Expertise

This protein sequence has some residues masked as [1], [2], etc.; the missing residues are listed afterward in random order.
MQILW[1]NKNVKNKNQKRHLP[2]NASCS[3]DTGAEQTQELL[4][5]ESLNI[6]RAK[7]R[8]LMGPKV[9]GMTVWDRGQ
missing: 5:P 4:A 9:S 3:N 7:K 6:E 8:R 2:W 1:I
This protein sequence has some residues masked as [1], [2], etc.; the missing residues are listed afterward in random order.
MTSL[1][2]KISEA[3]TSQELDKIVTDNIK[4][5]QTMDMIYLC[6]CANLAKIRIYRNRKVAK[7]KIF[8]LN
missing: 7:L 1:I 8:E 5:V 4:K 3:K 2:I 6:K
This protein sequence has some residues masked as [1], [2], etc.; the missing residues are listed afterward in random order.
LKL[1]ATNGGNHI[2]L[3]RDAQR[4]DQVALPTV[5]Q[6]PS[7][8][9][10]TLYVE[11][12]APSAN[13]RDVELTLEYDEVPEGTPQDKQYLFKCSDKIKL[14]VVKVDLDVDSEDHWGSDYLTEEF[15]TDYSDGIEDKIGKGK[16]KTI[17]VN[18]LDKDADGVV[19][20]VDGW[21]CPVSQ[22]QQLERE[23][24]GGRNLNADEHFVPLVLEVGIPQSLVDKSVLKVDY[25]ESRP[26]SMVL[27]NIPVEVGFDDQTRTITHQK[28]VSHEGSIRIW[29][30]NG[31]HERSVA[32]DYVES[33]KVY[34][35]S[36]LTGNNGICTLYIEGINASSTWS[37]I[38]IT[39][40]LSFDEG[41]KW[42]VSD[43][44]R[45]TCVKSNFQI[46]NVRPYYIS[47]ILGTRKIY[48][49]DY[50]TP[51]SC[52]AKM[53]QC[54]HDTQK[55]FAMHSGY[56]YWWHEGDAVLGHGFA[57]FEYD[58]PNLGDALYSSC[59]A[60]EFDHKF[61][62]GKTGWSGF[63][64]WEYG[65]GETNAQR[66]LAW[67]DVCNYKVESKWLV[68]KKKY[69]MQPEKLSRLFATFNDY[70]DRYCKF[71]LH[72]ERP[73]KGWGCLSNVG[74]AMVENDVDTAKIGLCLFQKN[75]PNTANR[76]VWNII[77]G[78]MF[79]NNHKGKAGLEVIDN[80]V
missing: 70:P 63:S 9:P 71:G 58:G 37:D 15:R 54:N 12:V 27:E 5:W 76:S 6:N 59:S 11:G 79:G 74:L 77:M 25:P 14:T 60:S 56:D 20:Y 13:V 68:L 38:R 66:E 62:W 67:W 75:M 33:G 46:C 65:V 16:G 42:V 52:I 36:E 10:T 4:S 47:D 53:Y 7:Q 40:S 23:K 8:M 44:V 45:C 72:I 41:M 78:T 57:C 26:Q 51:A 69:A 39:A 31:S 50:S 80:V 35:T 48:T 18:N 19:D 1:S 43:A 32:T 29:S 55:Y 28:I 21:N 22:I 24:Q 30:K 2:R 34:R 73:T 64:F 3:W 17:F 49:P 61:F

11.06 Future Expertise Protracted Military Putinism: How long it will last and how it will end. Realities and projections Kirill Rogov The political regime that emerged in Russia as a result of the transformation of the war from blitzkrieg into a protracted conflict has overcome a period of vulnerability and instability. Protracted military Putinism should now be considered the baseline scenario, within which the regime is able to mitigate imbalances, endure significant deterioration of the economy and manage political risks. However, this does not mean that the regime has overcome threats and challenges. 04.06 Sanctions Expertise Dynamics of Isolation in Conditions of Fragmentation: The results of two years of the sanctions experiment Alexander Libman The limited effect of sanctions against Russia has been determined by several factors: changes in the structure of the global economy, the effects of the logic of arbitrage, and the internal contradictions of the sanctions regime. Any further dynamics of the impact of sanctions will be cyclical: new tools of control will be created and new ways to circumvent them will emerge as a result. And, in the long term, everything will depend on the extent to which the Russian economy retains its market core. 27.05 Expertise The Aftermath of Crocus City Hall Terrorist Attack: Labor Migration Policy, Public opinion and Dysfunctional Autocracy The terror attack at Crocus City Hall was a catastrophic failure by the Russian authorities and security services. However, the Kremlin's dual strategy of blaming Ukraine and the West for the attack along with a large-scale anti-migrant campaign, has allowed the authorities to shirk responsibility for this failure. Authoritarian dysfunction results in human and economic losses but is offset by the successful use of conservative mobilisation tools. 22.05 Expertise Inside and Outside Censorship: The Russian media landscape two years after the outbreak of the war Ksenia Luchenko Over the past two years, the Russian media landscape has undergone an unprecedented transformation. Following the onset of the war and the introduction of what can be considered as wartime censorship in Russia, a significant portion of the country’s media relocated beyond the country and continued its activities in uncensored spaces. The outcomes of this unique experiment are likely to be significant not only for Russia but also for other countries undergoing processes of autocratisation. 14.05 Polls Expertise Between Moderate Xenophobia and Low Tolerance: The perception of migrants after the terror attack at Crocus City Hall Vladimir Zvonovsky, Alexander Khodykin After the terrorist attack at Crocus City Hall, the number of attacks on Central Asian migrants and anti-migrant statements by Russian authorities and politicians has markedly increased. However, polling data does not indicate a surge in xenophobia, which remains at a moderate level, rather it shows a majority loyal to the authorities, who are not receiving signals of tolerance from above. It is these signals that fuel their ‘suspicion’ towards migrants. 07.05 Propaganda Expertise Bots On Russian Social Media: How Network Propaganda Works by Alesya Sokolova We deal with bots and trolls every day, often without noticing or realising it. There may not be many of them, but their activity, consolidated position, and aggressiveness allow them to capture and moderate the discussion, provoking an effect similar to the phenomenon of the ‘spiral of silence'. Bots and trolls are tools of horizontal network propaganda, designed to distort real users' perception of the nation’s 'imaginary majority'. 24.04 Expertise 'The Russian Model' in Search of Unemployment: the specifics of the Russian labour market hinder its adaptation to structural shifts Labour shortage and the frantic demand for workers are contributing to wage growth and adding to the overheating of the Russian economy and inflation. This unfavourable situation is exacerbated by the specific features of the Russian labour market model that have developed in the post-Soviet period. It ensures low formal unemployment and enables the market to adapt well to crises, but it hinders the relocation of the workforce in the face of various structural or cyclical shifts. 05.04 Propaganda Expertise Propaganda in the Network Environment: How propaganda has changed in the era of social media and during times of war Gregory Asmolov Propaganda in the era of social media is aimed not so much at promoting a particular ideological doctrine as at moderating public discourse. It may address various messages to different audiences and primarily involves engaging the consumer in the process of dissemination, a sort of process of co-authorship. Today, the Russian state effectively utilises all these properties and capabilities of network propaganda. 05.03 Navalny Expertise Spontaneous sanctuaries: Navalny's death and memorial protest in Russia Alexandra Arkhipova, Yuri Lapshin Over the past two weeks, a wave of spontaneous memorials to Navalny has swept across Russia around symbolically charged places such as monuments to victims of political repression, but also in courtyards and entrances of residential buildings, and even on online maps. During this time, there have been at least 500 'flower' memorials in 232 cities and towns in Russia, and the list continues to grow. What do they mean, and what tradition stands behind them? 19.02 Navalny Expertise The Lead-up to the Murder: Navalny and protest politics in Russia Kirill Rogov Alexei Navalny emerged as a central figure in opposition to Putin's authoritarianism, inspiring tens of thousands with the heroism of his fearlessness and fostering a new ethic of resistance. However, Navalny's political biography is not merely a derivative of his heroic persona. The phenomenon of Navalny is shaped by a confluence of expectations and aspirations that he embodied, becoming both a voluntary hostage and a symbol of them. 14.02 Ideologies Expertise Historical Politics: Ideologisation of society as an attempt to change Post-Soviet identity Ivan Kurilla The current stage of the state's ideological expansion is designed, on the one hand, to definitively exclude and 'cancel' the liberal segment of Russian society, and, on the other hand, to change the identity of that part of society that absorbed the ideological opportunism of the 2000s, thereby neutralising the value baggage and liberal aspirations of the perestroika and post-perestroika era. 24.01 Polls Expertise The Dead Ends of War: How public opinion changed during the second year of the war Elena Koneva, Vladimir Zvonovsky, Kirill Rogov, Alexander Khodykin 24.01 Polls Expertise Second Demobilisation: How public opinion changed during the second year of the war Elena Koneva, Kirill Rogov The core of support for the war in 2023 decreased one and a half times and became proportionate to those who generally lean towards anti-war views. The share of those who would be unwilling to support a decision by Putin to immediately withdraw troops also decreased, and by the end of the year, it became smaller than the share of those who would be willing to support such a decision. However, all this has led not to an increase in the number of people who oppose the war, but rather to the expansion of a zone of blurred and alienated attitudes toward it. 24.01 Polls Expertise Between 'Spiral of Silence' and 'Jumping on the Bandwagon': The influence of others on Russians' opinion of the Russia-Ukraine war While, in Russia, opponents of the war are disinclined to voice their opinions when they think they believe they are surrounded by those who support it, those who declare their support for the war are disinclined to defend their loyalty when they find themselves in a mixed society where different views on the war are represented. 09.01 Expertise Reaping War: The Russian orthodox church and the Russian invasion of Ukraine Nikolai Mitrokhin Public perception identifies the position of the Russian Orthodox Church with the pro-war statements of Patriarch Kirill, but in reality the position of most of its clergy is determined by a compromise between loyalty to the Kremlin and commitment to the institutional interests of the church. It remains the largest public organisation in a number of post-Soviet countries, demonstrating a similar spectrum of attitudes towards the war as exists in society as a whole. 18.12.23 Expertise The Anti-crisis Trap: How crisis management creates an economy of permanent crisis Alexandra Prokopenko The high frequency of economic crises has shaped a unique type of anti-crisis economic policy in Russia: 'overcoming' each crisis involves freezing its consequences and factors of inefficiency. As a result, there is extremely slow growth during inter-crisis periods, which are becoming shorter and shorter. This model not only deprives the economy of incentives for development but also increases the probability of new crises, reducing their cost for the country's leadership. 20.09.23 Expertise Outside and Inside: What The Experience of Russia’s Exiled Opposition Teaches and Does Not Teach Us Mikhail Turchenko A large number of activists, journalists and human rights defenders have left Russia since the war began, but in the past year and a half they have failed to create institutions that could represent the Russian opposition abroad and serve as the voice of the Russian democratic movement. How unique is this situation? What is the experience of other opposition diasporas that have left their countries due to domestic repression? What can such opposition achieve from abroad? 25.07.23 Expertise Between De- and Hyper-Politisation: The evolution of Russian authoritarianism Natalya Savelieva, Kirill Rogov Over the past two decades, the Russian political regime has evolved through three distinct phases. Initially, during the 2000s, it embraced a depoliticised authoritarianism that focused on economic efficiency and imposed selective constraints on political liberties. In the following decade, the regime encountered a gradual resurgence of political awareness within society, prompting it to adopt a counter-politicisation strategy in response. However, as these measures proved inadequate in the 2020s, the regime turned to external aggression and intense politicisation, resulting in a radical transformation of both the regime itself and of broader society. 21.07.23 Expertise Between mobilisation and tolerance lies the evolving nature of Ukrainian attitudes toward peace-minded Russians In late 2022, surveys indicated that most Ukrainians were hesitant to engage with Russian citizens, regardless of their views on the ongoing war. However, as of today, there is a growing agreement within Ukrainian society about the potential for cooperation with peace-oriented ‘ordinary’ Russians. There is now an unstable majority in favour of dialogue with the Russian leadership in the event that Russia sees a change of power and policy. Nevertheless, few currently believe that such a turn of events is possible. 20.06.23 Expertise From Triumph to Collapse: How Germany is parting with Ostpolitik and what comes next Alex Yusupov Over the past fifty years 'Ostpolitik', Germany's 'eastern policy', formed an integral part of German identity, and the idea of a special relationship with Russia became a key element of Germany's global political and economic positioning. The invasion of Ukraine marked the collapse of 'Ostpolitik', which is understood as the collapse of the entire German foreign policy of previous decades. Germany's political system, which resembles a super-heavy oil tanker, is now forced to perform an abrupt pivot. 13.06.23 Expertise Special Military Economic Geography: Changes in the Russian Economy by Region Natalya Zubarevich Looking at the dynamics of the Russian economy by region provides a multidimensional lens that reveals something that is not otherwise obvious from a sectoral analysis. The relatively good average figures conceal multidirectional dynamics, while the localisation of zones of abnormal growth and abnormal decline allows us to see past the optimistic figures of the Russian economy as a whole and to identify the process of structural transformation associated with its current anomalous conditions. 31.03.23 Expertise The Exodus Year: Those Who Left, Those Who Stayed, and the Breakdown in Communication Lyubov Borusyak Both those who left Russia and those who stayed have a similar outlook on the political situation and rely on similar information sources. However, many of those who have stayed believe that those who have left hold them more responsible for the ongoing war and view their decision to stay as a deviant attitude. Overcoming this tension and developing an ideology of solidarity between the two groups is crucial as both groups need each other's support. 22.03.23 Expertise Children, Chaebols and Adjutants: Human resource policy during the war’s first year Nikolay Petrov In autocracies, the place of public politics is occupied by personnel politics, which becomes both the reflection and the result of struggles among elite factions, influence groups, and corporate interests, all of which are not able to be balanced out by the activities of public parties and associations. Against the backdrop of the tectonic social shifts associated with the Russian invasion of Ukraine, the personnel changes of the first year of the war seem very modest. However, it is likely to be a lull caused by confusion in the face of setbacks. 14.03.23 Expertise ‘Once we've started, we can't stop’: how Russians' attitudes to the war in Ukraine are changing Svetlana Erpyleva Over the past year, a number of opinion polls have attempted to discover which Russians support the war in Ukraine and which do not. However, in-depth interviews reveal that these efforts may not be capable of yielding any satisfactory results: the majority of Russians both support and do not support the war at the same time. The attitudes of Russian citizens towards the war are a patchwork, contradictory and in flux, consisting of arguments and narratives from each side. 01.03.23 Polls Expertise THE PLUNGE INTO WAR: PUBLIC OPINION CHRONICLED While at first glance it may seem as though there is a declarative ‘majority of support’ for the war, there is perhaps more significantly a ‘majority of non-resistance’, which allows the pro-war minority to dominate the public debate. For mainstream Russian society, the ‘plunge into war’ remains a coerced strategy, and the consolidation of revanchist sentiments among one segment of society coexists with the considerable potential for demobilisation within another. Re: Russia presents an overview of the results of public opinion polling conducted by the independent Chronicles project. 08.02.23 Expertise Worse Than a Crisis. The 2022 Russian economic anomaly: how it works, and where it is headed Oleg Vyugin, Evsei Gurvich, Oleg Itskhoki, Andrei Yakovlev The Russian economy's decline in 2022 was not as severe as economists predicted, but that does not mean it was able to ‘withstand’ the impact of sanctions. These figures merely reflect the effective mobilisation of economic resources, and as the country’s revenues decline, the economy will face investment deficiency, devaluation, budget deficits, and demand contraction — all of which are symptoms of the conventional economic crisis that awaits Russia. 26.01.23 Expertise Crisis in Abundance: why did the Russian economy fail to collapse and is there a crisis on the horizon? Oleg Itskhoki The sanctions imposed on the Russian economy are unprecedented in scale, but they appear to have been less effective than was initially expected. A combination of factors has helped stave off the collapse of the Russian economy, including contradictory sanctions policies, radical administrative decisions taken by the Kremlin, and a surge in Russian export revenues alongside a trade surplus reinforced by restrictions on Russian imports. 23.01.23 Sanctions Expertise A Price Cap or Smoke and Mirrors? How Much Does Russian Oil Actually Cost? Sergey Vakulenko There’s an assumption that the price cap on Russian oil is working perfectly. However, the terms of the Russian oil trade have changed, and it is therefore useless to employ the old methods of assessing the market under the current circumstances. Today these do not provide us with actual transparency so much as imitate it. In fact, it is most likely that the discount on Russian oil is not as significant as it seems at first glance, and moreover it is advantageous for Russian players to maintain the perception that sanctions on oil are working effectively. 11.01.23 Expertise The Russian Rhizome: A Social Portrait of New Immigrants The new wave of emigration from Russia differs greatly from those that occurred in the twentieth century — the 2022 emigrants typically exhibit high levels of trust and social mobility, and they are ready and willing to become involved in the life of their host countries and actively participate in social initiatives. While these new emigrants have strong ties to Russia, they remain sceptical of the chance for positive change in their home country in the near future. Will the new diaspora have an impact on Russia's history? 26.12.22 Ideologies Expertise Regime of Imperial Paranoia: War in the Age of Empty Rhetoric Mikhail Yampolsky Any rational explanation for Russia's invasion of Ukraine seems inadequate and unsatisfying, as it has never been based on any rational grounds. The war with Ukraine is a void created by the continual repetition of pseudo-meanings. Through rhetoric and projections into theatricalised rituals, it organises reality into simple and accessible behaviours that can be easily and widely assimilated thanks to their simplicity. 19.12.22 Expertise The Patchwork Quilt: The Man-Made Crisis of 2022 and its Effect on Russia’s Regions Natalya Zubarevich In 2022, Russia has witnessed a variety of economic trends: some Russian regions have shown strong economic growth, while others have witnessed significant decline. These discrepancies, as Russian businesses have attempted to tackle the ongoing crisis, can be explained by an extensive list of factors: sanctions, the disruption of supply chains, government support packages, increased defence spending, Western companies leaving the Russian market, and the emergence of new product niches. Significantly, however, high revenues from raw material exports continue to mitigate the crisis. 06.12.22 Expertise War as a Civilisational Shift Marina Davydova The war against Ukraine has become an instrument to sever Russia's ties with the West in a radical manner. This may likely result in an equally radical transformation of Russian society, altering the natural course of its development. Marina Davydova, one of the main ideologues and facilitators of the integration between Russian and European theatre over the last decade, analyses the nature of this cultural and civilisational shift and its potential consequences, and describes the pogrom that Russian theatre has experienced since the start of the war. 30.11.22 Polls Expertise Special Operation Frustration Nadya Evangelian, Andrey Tkachenko Russian citizens are finding it increasingly difficult to respond to questions regarding the ‘special military operation’, such as when it will end and how well it is going. The number of Russians who are experiencing anxiety and depression is growing. These are the latest findings from polling by the independent Chronicles project. Although the level of support for the war recorded by this project has remained unchanged since the beginning of the summer — hovering at about 55% — the core of supporters of the ‘special operation’ stands at no more than a third of all respondents. 07.11.22 Propaganda Expertise Putin Fans or Kremlin Bots? Maxim Alyukov, Maria Kunilovskaya, Andrei Semenov Over the past decade Russia has created a powerful infrastructure of "networked authoritarianism". This is focused not on restriction but on the active creation of social media content. Analysis of simulated support for the authorities through astroturfing and the real response of social media users to the war in Ukraine shows that, despite the variety of the Kremlin’s online strategies, its social media propaganda is not always successful. However, it functions to distort our perceptions of "grassroots sentiment". 17.10.22 Expertise Crisis Instead of a Deal Sergey Vakulenko Europe will survive the approaching winter without Russian gas, but the energy crisis will continue beyond this year, widening into a global economic crisis. Nevertheless, contrary to Kremlin expectations, the West has rejected the possibility of a political deal with Moscow, and the costs to Russia of the energy and sanctions war will mount rapidly. A new report by Sergei Vakulenko draws some preliminary conclusions from Russia's energy confrontation with the West. 10.10.22 Expertise The Reverse Evolution of a Spin Dictatorship Daniel Treisman In the 21st century, repressive dictatorships seem to have morphed into "spin dictatorships" based on control over the media, but Russia is undergoing a reverse evolution, turning back into a traditional "dictatorship of fear". According to Daniel Treisman, the reason for this regression is not the conservatism and imperial ambitions of the Russian people, but rather the inability of Putin's regime to cope with a successful modernisation of Russian society. 28.09.22 Ideologies Expertise An ideology without principles Andrei Zorin, Ekaterina Schulmann, Alexander Panchenko, Gulnaz Sharafutdinova Authoritarian regimes paid great attention to ideological construction in the twentieth century, but in the twenty-first century they have been characterised by ideological passivity. Despite this, Putin's war requires not only military but also political mobilisation. The war requires the construction of ideological narratives that can capture and consolidate the population. In our discussion series, Andrei Zorin, Ekaterina Schulmann, Alexander Panchenko, and Gulnaz Sharafutdinova consider whether the Russian regime has an ideology. 12.07.22 Sanctions Expertise The Conservation Effect Sergey Aleksashenko, Kirill Rogov, Yulia Starostina, Oleg Vyugin, Oleg Buklemishev The dominant perception in Russia has been that the impact of sanctions is insignificant: in addition to the public optimism of officials and major CEOs, a positive attitude is widespread among the people and a significant part of the business community. SERGEY ALEKSASHENKO, OLEG BUKLEMISHEV, OLEG VYUGIN, KIRILL ROGOV and YULIA STAROSTINA discuss how sanctions actually work and how they do not, and why the country's ability to resist them maximizes its long-term losses. 02.06.22 Polls Expertise The Imposed Consensus: What do the polls say about support for the war and can they be believed? Mikhail Komin, Kirill Rogov